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DBSA National

Bipolar Disorder

What is bipolar disorder?

Bipolar disorder is a treatable medical illness marked by extreme changes in mood, thought, energy, and behavior. It is also known as manic-depressive disorder because a person’s mood can alternate between symptoms of mania and depression.

These changes in mood can last for hours, days, weeks, or even months. Unlike people with clinical depression (the lows), most people who have bipolar disorder talk about experiencing highs and lows.

Abnormalities in brain biochemistry and in the structure and/or activity of certain brain circuits are responsible for the extreme shifts in mood, thought, energy, and functioning that characterize bipolar disorder.

A diagnosis of bipolar I disorder is made when a person has experienced at least one episode of severe mania; a diagnosis of bipolar II disorder is made when a person has experienced at least one hypomanic episode but has not met the criteria for a full manic episode. Cyclothymic disorder, a milder illness, is diagnosed when a person experiences—over the course of at least two years (one year for adolescents and children)—numerous periods with hypomanic symptoms and numerous periods with depressive symptoms that are not severe enough to meet criteria for major manic or depressive episodes.

Bipolar disorder with rapid cycling is defined as four or more episodes of illness within a 12-month period. This form of the illness tends to be more resistant to treatment than non-rapid-cycling bipolar disorder.

  • Heightened mood, exaggerated optimism and self-confidence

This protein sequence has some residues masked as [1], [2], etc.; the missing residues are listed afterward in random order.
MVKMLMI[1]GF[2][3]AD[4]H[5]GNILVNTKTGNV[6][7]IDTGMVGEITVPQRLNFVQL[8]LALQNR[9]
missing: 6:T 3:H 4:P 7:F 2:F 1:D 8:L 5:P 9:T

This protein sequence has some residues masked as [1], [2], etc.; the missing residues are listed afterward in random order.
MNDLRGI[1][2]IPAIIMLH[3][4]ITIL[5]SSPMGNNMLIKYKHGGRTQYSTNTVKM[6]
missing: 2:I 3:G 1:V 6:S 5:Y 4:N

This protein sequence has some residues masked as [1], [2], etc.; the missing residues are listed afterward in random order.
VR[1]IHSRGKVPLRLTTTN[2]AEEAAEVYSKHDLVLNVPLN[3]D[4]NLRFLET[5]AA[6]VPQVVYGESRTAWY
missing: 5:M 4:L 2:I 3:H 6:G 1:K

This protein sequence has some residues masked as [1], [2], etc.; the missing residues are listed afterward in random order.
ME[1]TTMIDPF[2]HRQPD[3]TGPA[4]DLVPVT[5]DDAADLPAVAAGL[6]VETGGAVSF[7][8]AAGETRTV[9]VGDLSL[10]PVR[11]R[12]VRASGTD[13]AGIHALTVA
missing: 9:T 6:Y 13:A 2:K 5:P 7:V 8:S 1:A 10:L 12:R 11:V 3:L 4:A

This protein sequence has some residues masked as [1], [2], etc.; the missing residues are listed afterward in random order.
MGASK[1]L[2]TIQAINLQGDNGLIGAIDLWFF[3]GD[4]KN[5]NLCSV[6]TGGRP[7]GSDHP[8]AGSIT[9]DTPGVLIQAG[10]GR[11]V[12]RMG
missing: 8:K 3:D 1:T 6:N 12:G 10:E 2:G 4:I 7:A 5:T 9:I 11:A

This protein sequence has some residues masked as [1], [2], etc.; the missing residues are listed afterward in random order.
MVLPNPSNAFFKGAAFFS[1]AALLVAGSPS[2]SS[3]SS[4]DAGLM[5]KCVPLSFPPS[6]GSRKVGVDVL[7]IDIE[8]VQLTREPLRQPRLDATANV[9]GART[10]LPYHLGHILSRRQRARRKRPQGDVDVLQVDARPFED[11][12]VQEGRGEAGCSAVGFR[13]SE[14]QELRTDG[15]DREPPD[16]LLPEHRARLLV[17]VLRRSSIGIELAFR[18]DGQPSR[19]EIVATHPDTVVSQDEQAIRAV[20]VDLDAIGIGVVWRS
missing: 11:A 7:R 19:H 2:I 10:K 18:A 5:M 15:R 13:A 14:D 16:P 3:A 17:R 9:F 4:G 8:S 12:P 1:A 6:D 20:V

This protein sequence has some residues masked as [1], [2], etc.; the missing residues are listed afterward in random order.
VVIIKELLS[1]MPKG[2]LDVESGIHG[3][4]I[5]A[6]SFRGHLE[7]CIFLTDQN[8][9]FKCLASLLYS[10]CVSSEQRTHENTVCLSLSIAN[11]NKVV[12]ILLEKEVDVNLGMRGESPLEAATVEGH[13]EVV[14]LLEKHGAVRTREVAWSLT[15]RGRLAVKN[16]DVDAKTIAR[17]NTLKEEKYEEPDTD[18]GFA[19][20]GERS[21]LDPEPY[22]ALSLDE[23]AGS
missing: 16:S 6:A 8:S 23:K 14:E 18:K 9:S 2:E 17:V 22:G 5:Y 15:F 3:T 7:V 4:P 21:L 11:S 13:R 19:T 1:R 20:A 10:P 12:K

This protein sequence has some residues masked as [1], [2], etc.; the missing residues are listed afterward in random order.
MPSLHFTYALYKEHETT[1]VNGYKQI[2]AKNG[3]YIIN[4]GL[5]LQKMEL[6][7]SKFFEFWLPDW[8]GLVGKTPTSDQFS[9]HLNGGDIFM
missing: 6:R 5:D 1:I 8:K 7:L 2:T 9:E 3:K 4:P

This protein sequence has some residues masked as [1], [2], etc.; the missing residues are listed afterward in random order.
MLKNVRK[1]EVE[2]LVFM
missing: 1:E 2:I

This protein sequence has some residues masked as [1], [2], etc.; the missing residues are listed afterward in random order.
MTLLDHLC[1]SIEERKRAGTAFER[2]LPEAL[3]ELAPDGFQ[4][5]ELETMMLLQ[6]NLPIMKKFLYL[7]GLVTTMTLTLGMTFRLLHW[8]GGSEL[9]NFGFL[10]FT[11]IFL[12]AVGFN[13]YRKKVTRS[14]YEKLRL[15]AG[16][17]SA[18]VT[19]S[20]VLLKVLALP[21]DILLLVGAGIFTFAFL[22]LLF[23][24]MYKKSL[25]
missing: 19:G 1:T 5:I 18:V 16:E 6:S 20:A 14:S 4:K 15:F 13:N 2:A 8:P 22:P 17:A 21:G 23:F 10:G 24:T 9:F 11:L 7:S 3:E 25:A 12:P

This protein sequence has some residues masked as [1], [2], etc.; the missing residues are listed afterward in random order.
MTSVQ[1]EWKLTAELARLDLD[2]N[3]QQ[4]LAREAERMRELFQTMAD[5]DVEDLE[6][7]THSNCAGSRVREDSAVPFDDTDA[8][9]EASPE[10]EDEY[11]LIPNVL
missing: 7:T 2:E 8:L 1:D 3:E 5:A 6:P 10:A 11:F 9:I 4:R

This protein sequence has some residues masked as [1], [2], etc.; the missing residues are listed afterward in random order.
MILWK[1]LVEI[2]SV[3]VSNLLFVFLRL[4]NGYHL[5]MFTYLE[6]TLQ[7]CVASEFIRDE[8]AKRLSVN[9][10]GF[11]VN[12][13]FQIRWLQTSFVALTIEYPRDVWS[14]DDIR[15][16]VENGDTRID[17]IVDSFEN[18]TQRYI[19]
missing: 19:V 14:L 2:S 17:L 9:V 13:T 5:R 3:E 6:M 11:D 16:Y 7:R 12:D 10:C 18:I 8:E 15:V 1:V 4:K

• Decreased need for sleep (less than three hours) without fatigue
  • Grandiose delusions, inflated sense of self-importance
  • Excessive irritability, aggressive behavior
  • Increased physical, mental activity
  • Racing speech or flight of ideas, impulsiveness
  • Poor judgement, easily distracted, difficulty concentrating
  • Reckless behavior without concern for consequences, such as spending sprees, rash business decisions, erratic driving, sexual indiscretions
  • In severe cases, auditory hallucinations (hearing voices) or delusions (strong convictions about things that aren’t true)

If a person experiences five or more of the following symptoms each day during a two-week period or if these symptoms interfere with work or family activities, criteria for a major depressive episode are met:

  • Prolonged sadness or unexplained crying spells
  • Significant changes in appetite, sleep patterns
  • Irritability, anger, worry, agitation, anxiety
  • Pessimism, indifference
  • Loss of energy, persistent tiredness
  • Feelings of guilt, worthlessness
  • Inability to concentrate, indecisiveness
  • Inability to take pleasure in former interests, social withdrawal
  • Unexplained aches and pains
  • Recurring thoughts of death and suicide

Bipolar disorder affects more than 2.5 million adult Americans every year. (National Institute of Mental Health)

  • Up to 90 percent of bipolar disorders start before age 20, although the illness can start in early childhood or as late as the 40’s and 50’s. An equal number of men and women develop bipolar illness and it is found in all ages, races, ethnic groups, and social classes.